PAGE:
Police said the shooting was not an accident; Investigators are working to determine where the child got the weapon.
No students were injured in the Friday shooting at Richneck Elementary School, police said. The teacher – a woman in her 30s – suffered life-threatening injuries.
Newport News Police Chief Steve Drew told reporters her condition had improved somewhat by late afternoon.
Police said the child had a handgun in the classroom and that they took that student into custody.
“We didn’t have a situation where someone was going around the school shooting,” Drew told reporters. “We have a situation in one particular location where a gunshot was fired.”
The shooting was not an accident, he said.
Investigators were trying to figure out where the child obtained the gun.
The police chief did not specifically address questions about whether authorities were in touch with the boy’s parents but said members of the police department were handling that investigation.
“We have been in contact with our commonwealth’s attorney [local prosecutor] and some other entities to help us best get services to this young man,” Drew said.
The police chief did not provide further details about the shooting, the altercation or what happened inside the school.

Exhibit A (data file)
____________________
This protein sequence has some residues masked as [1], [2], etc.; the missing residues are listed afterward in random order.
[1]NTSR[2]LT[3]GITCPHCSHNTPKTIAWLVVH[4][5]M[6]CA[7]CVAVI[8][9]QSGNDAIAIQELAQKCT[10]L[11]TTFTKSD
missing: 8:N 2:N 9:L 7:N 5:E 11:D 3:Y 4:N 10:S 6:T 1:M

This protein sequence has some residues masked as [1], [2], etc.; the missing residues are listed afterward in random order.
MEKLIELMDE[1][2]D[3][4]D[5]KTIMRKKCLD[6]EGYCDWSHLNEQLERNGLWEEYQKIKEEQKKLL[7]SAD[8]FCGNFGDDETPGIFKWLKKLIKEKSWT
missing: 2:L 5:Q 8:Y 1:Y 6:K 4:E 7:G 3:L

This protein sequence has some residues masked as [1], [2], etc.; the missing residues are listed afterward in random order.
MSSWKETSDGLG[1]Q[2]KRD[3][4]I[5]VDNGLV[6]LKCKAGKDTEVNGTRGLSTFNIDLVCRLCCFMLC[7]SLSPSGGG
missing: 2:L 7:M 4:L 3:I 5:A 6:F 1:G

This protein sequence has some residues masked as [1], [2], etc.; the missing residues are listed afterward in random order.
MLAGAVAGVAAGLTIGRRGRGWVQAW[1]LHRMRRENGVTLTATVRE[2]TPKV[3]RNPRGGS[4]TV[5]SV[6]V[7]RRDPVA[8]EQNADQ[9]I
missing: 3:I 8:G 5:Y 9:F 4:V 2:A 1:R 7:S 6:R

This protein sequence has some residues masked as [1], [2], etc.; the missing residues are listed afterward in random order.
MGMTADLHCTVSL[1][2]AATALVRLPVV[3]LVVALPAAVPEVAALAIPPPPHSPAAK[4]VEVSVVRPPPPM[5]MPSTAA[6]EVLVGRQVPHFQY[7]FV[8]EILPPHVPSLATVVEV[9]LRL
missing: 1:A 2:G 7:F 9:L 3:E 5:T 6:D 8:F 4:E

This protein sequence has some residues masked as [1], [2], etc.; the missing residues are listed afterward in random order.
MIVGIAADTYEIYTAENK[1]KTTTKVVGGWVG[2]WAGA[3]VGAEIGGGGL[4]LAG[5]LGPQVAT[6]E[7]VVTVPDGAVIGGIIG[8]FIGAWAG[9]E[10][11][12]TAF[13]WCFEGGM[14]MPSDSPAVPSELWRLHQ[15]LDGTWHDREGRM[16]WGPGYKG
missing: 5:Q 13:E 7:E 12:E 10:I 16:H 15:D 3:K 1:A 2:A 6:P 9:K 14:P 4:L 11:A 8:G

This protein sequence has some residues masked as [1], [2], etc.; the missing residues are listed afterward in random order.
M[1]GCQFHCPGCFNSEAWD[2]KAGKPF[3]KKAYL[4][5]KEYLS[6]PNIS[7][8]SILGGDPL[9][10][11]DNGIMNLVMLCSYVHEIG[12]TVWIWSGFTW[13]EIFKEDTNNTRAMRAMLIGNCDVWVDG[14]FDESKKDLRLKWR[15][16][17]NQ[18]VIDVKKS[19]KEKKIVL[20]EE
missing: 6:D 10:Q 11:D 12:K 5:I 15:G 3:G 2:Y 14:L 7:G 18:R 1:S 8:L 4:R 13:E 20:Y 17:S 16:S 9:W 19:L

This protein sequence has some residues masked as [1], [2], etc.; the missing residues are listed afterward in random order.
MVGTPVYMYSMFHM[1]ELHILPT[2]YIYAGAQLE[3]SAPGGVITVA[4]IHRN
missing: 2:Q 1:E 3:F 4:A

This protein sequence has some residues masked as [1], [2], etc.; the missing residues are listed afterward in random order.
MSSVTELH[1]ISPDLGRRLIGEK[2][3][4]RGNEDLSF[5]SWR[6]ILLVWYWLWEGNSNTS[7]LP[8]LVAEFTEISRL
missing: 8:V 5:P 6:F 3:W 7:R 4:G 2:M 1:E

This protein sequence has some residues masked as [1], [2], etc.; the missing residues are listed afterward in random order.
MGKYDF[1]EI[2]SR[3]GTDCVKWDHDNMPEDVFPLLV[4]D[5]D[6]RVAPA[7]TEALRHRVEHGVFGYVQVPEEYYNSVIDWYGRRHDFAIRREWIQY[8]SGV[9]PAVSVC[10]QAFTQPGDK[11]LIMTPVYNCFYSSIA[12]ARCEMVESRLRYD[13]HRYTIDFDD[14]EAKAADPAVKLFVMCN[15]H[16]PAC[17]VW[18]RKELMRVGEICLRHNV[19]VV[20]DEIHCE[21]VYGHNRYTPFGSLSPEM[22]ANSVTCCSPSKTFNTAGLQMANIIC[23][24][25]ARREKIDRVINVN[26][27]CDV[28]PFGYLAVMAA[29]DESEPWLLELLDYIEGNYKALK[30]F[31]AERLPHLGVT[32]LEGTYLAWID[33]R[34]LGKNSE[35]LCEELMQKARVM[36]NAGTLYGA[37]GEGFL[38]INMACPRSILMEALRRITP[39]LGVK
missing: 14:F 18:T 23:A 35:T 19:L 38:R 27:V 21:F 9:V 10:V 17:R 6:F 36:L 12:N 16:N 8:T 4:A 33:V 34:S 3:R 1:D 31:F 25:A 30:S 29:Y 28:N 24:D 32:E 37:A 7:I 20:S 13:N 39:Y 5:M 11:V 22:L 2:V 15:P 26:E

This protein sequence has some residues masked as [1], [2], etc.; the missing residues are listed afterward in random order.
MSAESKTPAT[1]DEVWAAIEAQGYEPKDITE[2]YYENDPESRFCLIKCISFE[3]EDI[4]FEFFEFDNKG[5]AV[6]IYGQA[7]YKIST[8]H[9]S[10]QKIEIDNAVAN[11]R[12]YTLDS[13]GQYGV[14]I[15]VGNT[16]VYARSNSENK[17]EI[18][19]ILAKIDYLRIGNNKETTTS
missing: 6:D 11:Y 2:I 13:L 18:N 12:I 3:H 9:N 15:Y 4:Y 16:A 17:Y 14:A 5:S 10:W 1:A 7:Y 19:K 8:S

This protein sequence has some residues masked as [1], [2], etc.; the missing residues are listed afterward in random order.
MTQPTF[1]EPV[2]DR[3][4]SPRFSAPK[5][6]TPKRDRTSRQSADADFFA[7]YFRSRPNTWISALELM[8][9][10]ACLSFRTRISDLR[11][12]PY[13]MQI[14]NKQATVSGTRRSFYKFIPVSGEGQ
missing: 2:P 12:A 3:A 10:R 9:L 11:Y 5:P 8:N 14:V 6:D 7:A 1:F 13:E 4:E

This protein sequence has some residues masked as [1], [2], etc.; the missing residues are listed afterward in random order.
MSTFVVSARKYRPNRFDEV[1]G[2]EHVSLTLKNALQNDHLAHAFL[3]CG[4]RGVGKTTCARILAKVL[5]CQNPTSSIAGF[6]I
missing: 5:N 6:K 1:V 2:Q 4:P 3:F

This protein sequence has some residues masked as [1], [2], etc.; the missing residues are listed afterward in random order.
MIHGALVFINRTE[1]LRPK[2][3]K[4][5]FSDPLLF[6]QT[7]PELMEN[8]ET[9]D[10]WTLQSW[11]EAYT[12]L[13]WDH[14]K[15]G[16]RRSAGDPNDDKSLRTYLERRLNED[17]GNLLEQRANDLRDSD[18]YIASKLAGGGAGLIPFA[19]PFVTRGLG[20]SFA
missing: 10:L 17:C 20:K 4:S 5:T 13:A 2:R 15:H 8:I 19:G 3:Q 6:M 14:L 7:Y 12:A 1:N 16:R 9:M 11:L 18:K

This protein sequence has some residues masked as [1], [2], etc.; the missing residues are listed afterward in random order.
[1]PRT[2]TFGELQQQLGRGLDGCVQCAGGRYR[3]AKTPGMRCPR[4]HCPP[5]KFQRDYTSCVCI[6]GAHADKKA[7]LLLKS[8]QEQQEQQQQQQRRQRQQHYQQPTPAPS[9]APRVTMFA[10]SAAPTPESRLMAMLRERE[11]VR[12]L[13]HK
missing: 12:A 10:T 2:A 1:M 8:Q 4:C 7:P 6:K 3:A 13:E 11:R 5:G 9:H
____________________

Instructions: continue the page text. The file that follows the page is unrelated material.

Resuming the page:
Parents and students were reunited at a gymnasium door, Newport News Public Schools said on Facebook.
Newport News is a city of about 185,000 people in southeastern Virginia known for its shipyard, which builds the nation’s aircraft carriers and other US Navy vessels.
Richneck has about 550 students who are in kindergarten through to fifth grade (10-11 years old), according to the Virginia Department of Education’s website.
Virginia law does not allow six-year-olds to be tried as adults. In addition, a six-year-old is too young to be committed to the custody of the Department of Juvenile Justice if found guilty.
A juvenile judge would have the authority, however, to revoke a parent’s custody and place a child under the purview of the Department of Social Services.
A school shooting involving a six-year-old is extremely rare, said James Alan Fox, a criminologist at Boston’s Northeastern University.
Fox, who analyzed school shooting data sets going back to 1970 from the Center for Homeland Defense and Security, said the data listed school shootings involving children ages seven, eight, nine and older, but not six-year-olds.
Another factor that stands out about the Virginia shooting is that it occurred in a classroom, Fox said. Many occur outside a school building where students are unsupervised.
In 2000, a six-year-old boy fired a bullet from a .32-caliber gun inside Buell Elementary near Flint, Michigan, striking another six-year-old, Kayla Rolland, in the neck, according to an AP article from the time. She died a half-hour later.
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